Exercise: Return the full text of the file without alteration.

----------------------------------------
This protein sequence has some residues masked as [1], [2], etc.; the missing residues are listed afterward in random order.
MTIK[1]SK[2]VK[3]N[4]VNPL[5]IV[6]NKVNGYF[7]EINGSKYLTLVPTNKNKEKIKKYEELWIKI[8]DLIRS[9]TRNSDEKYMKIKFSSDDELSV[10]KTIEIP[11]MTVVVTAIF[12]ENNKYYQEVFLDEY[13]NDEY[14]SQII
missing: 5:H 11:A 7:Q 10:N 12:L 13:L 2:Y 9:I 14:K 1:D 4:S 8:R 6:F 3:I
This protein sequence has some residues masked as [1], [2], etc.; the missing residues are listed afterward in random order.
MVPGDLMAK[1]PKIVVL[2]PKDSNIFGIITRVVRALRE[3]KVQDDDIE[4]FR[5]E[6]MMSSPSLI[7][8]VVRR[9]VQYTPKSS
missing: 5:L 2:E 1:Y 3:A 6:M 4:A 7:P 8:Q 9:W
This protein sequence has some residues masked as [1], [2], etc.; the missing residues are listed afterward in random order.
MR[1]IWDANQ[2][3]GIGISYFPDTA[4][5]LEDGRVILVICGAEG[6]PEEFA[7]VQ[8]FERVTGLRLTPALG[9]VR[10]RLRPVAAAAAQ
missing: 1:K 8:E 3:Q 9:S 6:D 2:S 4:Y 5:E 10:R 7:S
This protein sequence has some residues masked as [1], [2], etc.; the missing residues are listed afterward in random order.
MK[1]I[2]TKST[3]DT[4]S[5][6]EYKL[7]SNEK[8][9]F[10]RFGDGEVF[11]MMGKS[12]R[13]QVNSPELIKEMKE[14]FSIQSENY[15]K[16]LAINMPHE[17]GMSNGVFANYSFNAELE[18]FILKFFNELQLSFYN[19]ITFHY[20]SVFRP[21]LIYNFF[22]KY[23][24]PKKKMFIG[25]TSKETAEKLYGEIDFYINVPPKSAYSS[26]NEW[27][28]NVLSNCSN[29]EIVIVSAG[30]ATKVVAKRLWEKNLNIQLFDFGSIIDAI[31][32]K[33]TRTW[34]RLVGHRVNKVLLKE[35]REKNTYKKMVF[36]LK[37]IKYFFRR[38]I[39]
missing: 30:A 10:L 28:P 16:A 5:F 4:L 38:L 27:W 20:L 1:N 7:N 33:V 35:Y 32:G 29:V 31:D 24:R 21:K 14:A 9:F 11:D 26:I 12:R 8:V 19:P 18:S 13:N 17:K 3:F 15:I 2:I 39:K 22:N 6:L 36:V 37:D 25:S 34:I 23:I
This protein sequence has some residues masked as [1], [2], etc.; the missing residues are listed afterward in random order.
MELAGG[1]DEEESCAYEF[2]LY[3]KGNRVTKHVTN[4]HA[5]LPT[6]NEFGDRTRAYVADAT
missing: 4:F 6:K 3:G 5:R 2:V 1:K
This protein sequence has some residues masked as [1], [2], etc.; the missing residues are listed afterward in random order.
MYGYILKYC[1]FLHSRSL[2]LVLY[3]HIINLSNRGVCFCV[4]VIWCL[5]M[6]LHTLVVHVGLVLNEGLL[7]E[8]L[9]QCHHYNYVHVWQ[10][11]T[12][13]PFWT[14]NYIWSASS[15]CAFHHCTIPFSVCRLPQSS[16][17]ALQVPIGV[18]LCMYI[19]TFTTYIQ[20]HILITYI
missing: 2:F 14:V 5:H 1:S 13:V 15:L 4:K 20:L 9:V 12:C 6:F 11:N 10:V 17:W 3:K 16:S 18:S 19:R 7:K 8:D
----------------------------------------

This protein sequence has some residues masked as [1], [2], etc.; the missing residues are listed afterward in random order.
MTIK[1]SK[2]VK[3]N[4]VNPL[5]IV[6]NKVNGYF[7]EINGSKYLTLVPTNKNKEKIKKYEELWIKI[8]DLIRS[9]TRNSDEKYMKIKFSSDDELSV[10]KTIEIP[11]MTVVVTAIF[12]ENNKYYQEVFLDEY[13]NDEY[14]SQII
missing: 5:H 11:A 7:Q 10:N 12:L 13:L 2:Y 9:I 14:K 1:D 4:S 8:R 6:F 3:I
This protein sequence has some residues masked as [1], [2], etc.; the missing residues are listed afterward in random order.
MVPGDLMAK[1]PKIVVL[2]PKDSNIFGIITRVVRALRE[3]KVQDDDIE[4]FR[5]E[6]MMSSPSLI[7][8]VVRR[9]VQYTPKSS
missing: 5:L 2:E 1:Y 3:A 6:M 4:A 7:P 8:Q 9:W
This protein sequence has some residues masked as [1], [2], etc.; the missing residues are listed afterward in random order.
MR[1]IWDANQ[2][3]GIGISYFPDTA[4][5]LEDGRVILVICGAEG[6]PEEFA[7]VQ[8]FERVTGLRLTPALG[9]VR[10]RLRPVAAAAAQ
missing: 1:K 8:E 3:Q 9:S 6:D 2:S 4:Y 5:E 10:R 7:S
This protein sequence has some residues masked as [1], [2], etc.; the missing residues are listed afterward in random order.
MK[1]I[2]TKST[3]DT[4]S[5][6]EYKL[7]SNEK[8][9]F[10]RFGDGEVF[11]MMGKS[12]R[13]QVNSPELIKEMKE[14]FSIQSENY[15]K[16]LAINMPHE[17]GMSNGVFANYSFNAELE[18]FILKFFNELQLSFYN[19]ITFHY[20]SVFRP[21]LIYNFF[22]KY[23][24]PKKKMFIG[25]TSKETAEKLYGEIDFYINVPPKSAYSS[26]NEW[27][28]NVLSNCSN[29]EIVIVSAG[30]ATKVVAKRLWEKNLNIQLFDFGSIIDAI[31][32]K[33]TRTW[34]RLVGHRVNKVLLKE[35]REKNTYKKMVF[36]LK[37]IKYFFRR[38]I[39]
missing: 30:A 10:L 28:P 16:A 5:F 4:L 38:L 27:W 20:L 1:N 7:N 33:V 35:Y 32:G 29:V 31:D 24:R 21:K 14:A 9:F 11:D 26:I 12:R 8:V 19:P 18:S 13:N 17:K 3:F 15:I 2:I 39:K 22:N 6:L 36:V 37:D 25:S 34:I 23:I
This protein sequence has some residues masked as [1], [2], etc.; the missing residues are listed afterward in random order.
MELAGG[1]DEEESCAYEF[2]LY[3]KGNRVTKHVTN[4]HA[5]LPT[6]NEFGDRTRAYVADAT
missing: 4:F 6:K 3:G 5:R 2:V 1:K
This protein sequence has some residues masked as [1], [2], etc.; the missing residues are listed afterward in random order.
MYGYILKYC[1]FLHSRSL[2]LVLY[3]HIINLSNRGVCFCV[4]VIWCL[5]M[6]LHTLVVHVGLVLNEGLL[7]E[8]L[9]QCHHYNYVHVWQ[10][11]T[12][13]PFWT[14]NYIWSASS[15]CAFHHCTIPFSVCRLPQSS[16][17]ALQVPIGV[18]LCMYI[19]TFTTYIQ[20]HILITYI
missing: 2:F 14:V 5:H 1:S 13:V 15:L 4:K 20:L 9:V 12:C 6:F 11:N 10:V 17:W 3:K 16:S 18:S 19:R 7:K 8:D